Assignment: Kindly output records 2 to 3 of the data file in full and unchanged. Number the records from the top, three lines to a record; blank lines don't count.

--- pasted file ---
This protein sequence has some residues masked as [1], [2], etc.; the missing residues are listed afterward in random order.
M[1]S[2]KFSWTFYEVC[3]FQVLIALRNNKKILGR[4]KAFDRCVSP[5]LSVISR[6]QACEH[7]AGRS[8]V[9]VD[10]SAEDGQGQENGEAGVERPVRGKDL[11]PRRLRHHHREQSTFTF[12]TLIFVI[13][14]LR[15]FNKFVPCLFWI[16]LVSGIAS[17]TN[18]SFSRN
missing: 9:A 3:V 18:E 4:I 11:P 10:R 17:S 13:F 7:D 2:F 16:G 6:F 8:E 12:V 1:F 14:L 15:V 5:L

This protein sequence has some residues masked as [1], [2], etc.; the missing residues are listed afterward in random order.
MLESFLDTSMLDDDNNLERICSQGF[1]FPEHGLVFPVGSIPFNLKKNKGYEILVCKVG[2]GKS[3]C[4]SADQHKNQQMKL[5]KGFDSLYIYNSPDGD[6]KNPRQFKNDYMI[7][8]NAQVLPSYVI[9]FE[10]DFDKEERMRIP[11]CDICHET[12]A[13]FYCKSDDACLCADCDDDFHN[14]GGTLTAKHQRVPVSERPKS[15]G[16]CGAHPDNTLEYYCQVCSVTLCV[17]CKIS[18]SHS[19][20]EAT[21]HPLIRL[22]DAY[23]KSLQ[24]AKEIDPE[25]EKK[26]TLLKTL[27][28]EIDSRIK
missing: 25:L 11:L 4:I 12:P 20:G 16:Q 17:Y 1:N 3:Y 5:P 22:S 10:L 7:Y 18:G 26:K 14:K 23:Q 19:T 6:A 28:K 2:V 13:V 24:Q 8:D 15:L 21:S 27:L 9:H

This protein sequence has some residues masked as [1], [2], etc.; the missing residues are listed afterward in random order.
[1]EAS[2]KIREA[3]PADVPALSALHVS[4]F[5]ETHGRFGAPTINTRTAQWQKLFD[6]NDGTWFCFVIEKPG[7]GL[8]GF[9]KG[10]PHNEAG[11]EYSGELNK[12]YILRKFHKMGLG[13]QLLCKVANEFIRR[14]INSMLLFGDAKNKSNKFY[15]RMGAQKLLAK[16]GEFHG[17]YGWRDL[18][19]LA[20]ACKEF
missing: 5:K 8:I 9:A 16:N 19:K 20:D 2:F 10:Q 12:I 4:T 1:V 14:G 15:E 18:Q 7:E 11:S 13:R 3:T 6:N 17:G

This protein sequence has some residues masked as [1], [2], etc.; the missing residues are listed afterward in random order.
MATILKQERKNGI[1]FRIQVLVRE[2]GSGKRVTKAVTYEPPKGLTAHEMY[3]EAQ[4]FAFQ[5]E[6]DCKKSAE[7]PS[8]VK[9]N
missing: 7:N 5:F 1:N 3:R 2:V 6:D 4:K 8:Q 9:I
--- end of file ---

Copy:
This protein sequence has some residues masked as [1], [2], etc.; the missing residues are listed afterward in random order.
MLESFLDTSMLDDDNNLERICSQGF[1]FPEHGLVFPVGSIPFNLKKNKGYEILVCKVG[2]GKS[3]C[4]SADQHKNQQMKL[5]KGFDSLYIYNSPDGD[6]KNPRQFKNDYMI[7][8]NAQVLPSYVI[9]FE[10]DFDKEERMRIP[11]CDICHET[12]A[13]FYCKSDDACLCADCDDDFHN[14]GGTLTAKHQRVPVSERPKS[15]G[16]CGAHPDNTLEYYCQVCSVTLCV[17]CKIS[18]SHS[19][20]EAT[21]HPLIRL[22]DAY[23]KSLQ[24]AKEIDPE[25]EKK[26]TLLKTL[27][28]EIDSRIK
missing: 25:L 11:L 4:I 12:P 20:G 16:Q 17:Y 1:N 3:Y 5:P 22:S 10:L 7:Y 18:G 26:K 14:K 23:Q 19:T 6:A 28:K 2:V 13:V 24:Q 8:D 15:L 21:S 27:L 9:H

This protein sequence has some residues masked as [1], [2], etc.; the missing residues are listed afterward in random order.
[1]EAS[2]KIREA[3]PADVPALSALHVS[4]F[5]ETHGRFGAPTINTRTAQWQKLFD[6]NDGTWFCFVIEKPG[7]GL[8]GF[9]KG[10]PHNEAG[11]EYSGELNK[12]YILRKFHKMGLG[13]QLLCKVANEFIRR[14]INSMLLFGDAKNKSNKFY[15]RMGAQKLLAK[16]GEFHG[17]YGWRDL[18][19]LA[20]ACKEF
missing: 5:K 8:I 9:A 16:N 19:K 20:D 2:F 10:Q 12:I 4:T 1:V 14:G 15:E 18:Q 7:E 11:S 13:R 3:T 6:N 17:G